While the battle for the meaning of holism and the outer side of life was being fought in Africa, the Americans and especially TH Morgan, were busy experimenting with clearer inner objectives. Mutations of all shapes and sizes were being selected and bred in a small range of laboratory-bred organisms such as fruit flies, which were much easier to use in experiments than guinea pigs or peas.
By about 1920 Morgan and his group of geneticists in New York had made some important discoveries about basic biology. They had proved that genes line up in single rows on the chromosomes inside the cell, and were arranged in a definite order that changed for each individual of a single species. But what didn’t change were the particular features of each gene on the chromosomes. The group also came to think that the genes worked by controlling a chemical system of great complexity, sensitive to the changing conditions outside and regulating all the development and chemical work inside.
However, America was also the breeding ground for an alternative theory that would have an impact on the science of life. In the early 1920s, only sixty years after the American Civil War, the Creationist movement began to make great strides in the South.
Up in Canada, William Bateson had been lecturing on tour, trying to gain support for his non-particulate system of heredity that somehow involved physical vibrations. So different to Morgan’s theory, his words were music to the ears of the right-wing religious fundamentalists: “Less and less was heard about evolution in genetical circles, and now the topic is dropped. When students of other sciences ask us what is currently believed about the origin of species we have no clear answer to give. Faith has given place to agnosticism.” Bateson didn’t realise the strength of feeling about the impact of Darwin’s Origin on the value of Genesis that still existed in America.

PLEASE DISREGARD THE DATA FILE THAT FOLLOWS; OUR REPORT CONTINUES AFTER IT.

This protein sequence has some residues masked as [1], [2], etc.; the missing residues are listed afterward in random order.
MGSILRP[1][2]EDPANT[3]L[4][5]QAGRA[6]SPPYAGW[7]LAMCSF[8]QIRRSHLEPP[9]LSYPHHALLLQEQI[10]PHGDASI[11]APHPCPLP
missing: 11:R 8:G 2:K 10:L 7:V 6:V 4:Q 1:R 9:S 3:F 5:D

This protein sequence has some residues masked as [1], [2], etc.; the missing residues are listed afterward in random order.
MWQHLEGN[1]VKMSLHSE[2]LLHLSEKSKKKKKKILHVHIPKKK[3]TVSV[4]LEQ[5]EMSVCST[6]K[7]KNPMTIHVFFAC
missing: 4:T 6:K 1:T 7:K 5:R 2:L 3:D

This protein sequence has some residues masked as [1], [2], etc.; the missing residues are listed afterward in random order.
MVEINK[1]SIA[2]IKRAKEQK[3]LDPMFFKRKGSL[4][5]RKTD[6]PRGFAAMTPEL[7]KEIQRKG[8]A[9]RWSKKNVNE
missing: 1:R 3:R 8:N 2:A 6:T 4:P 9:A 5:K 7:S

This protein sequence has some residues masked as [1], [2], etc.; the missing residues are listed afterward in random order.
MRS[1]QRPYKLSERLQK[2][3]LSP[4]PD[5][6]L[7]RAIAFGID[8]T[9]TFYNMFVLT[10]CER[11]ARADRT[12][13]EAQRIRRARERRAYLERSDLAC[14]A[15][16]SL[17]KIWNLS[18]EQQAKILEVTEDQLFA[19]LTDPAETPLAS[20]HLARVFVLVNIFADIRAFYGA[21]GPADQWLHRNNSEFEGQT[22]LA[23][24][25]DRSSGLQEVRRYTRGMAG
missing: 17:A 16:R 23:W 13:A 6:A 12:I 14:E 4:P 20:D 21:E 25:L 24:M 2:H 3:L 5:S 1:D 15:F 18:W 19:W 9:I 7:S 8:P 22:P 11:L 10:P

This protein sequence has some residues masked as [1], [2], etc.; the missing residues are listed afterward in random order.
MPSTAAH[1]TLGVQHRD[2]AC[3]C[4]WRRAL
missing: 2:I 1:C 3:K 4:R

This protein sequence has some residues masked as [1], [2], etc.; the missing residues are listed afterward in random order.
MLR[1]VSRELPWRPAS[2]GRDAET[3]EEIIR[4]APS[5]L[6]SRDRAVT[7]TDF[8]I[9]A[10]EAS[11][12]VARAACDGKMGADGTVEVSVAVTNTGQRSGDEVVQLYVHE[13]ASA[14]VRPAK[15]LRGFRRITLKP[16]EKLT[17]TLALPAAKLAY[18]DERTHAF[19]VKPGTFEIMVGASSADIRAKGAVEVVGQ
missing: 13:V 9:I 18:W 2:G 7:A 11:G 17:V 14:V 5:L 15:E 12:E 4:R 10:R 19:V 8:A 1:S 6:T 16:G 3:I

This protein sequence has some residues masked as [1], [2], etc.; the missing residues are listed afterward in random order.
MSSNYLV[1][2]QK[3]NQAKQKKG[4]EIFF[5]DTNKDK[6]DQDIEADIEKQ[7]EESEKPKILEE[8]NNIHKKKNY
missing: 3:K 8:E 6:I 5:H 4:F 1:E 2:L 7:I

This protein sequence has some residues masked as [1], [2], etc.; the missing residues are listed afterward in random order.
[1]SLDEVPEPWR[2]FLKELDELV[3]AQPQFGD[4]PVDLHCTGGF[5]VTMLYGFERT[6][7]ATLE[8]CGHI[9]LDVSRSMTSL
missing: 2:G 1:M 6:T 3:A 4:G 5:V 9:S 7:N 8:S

Three years later a criminal trial on the matter attracted so much attention that it was broadcast on national radio. A biology teacher in Tennessee called John Scopes was proud to explain to his students how natural selection played a role in building up biodiversity, and that there were still a lot of unanswered questions.
He was supported by the American Civil Liberties Union to say that he taught these ideas of Charles Darwin intentionally, in the face of eager opposition from the World Christian Fundamentals Association. Scopes was found guilty and fined a hundred dollars but was acquitted by a legal technicality on appeal.
As was pointed out at the trial, there seemed to be no obvious way by which the mechanisms attributed to Darwin and Mendel could come together into a single theory. Even when Dobzhansky began work in New York in 1927 no-one expected fruit fly genetics to fit with any of the theories of evolution that were available to them. Morgan, their leader, even said that “genetics can be studied without any reference to evolution.” In reaction to this mood, Dobzhansky worked on the idea that evolution was about how species split up, how they were discontinuous. He had to explain how the continuous change in natural populations also explained the whole assortment of taxonomic diversity and that was still an impossible task.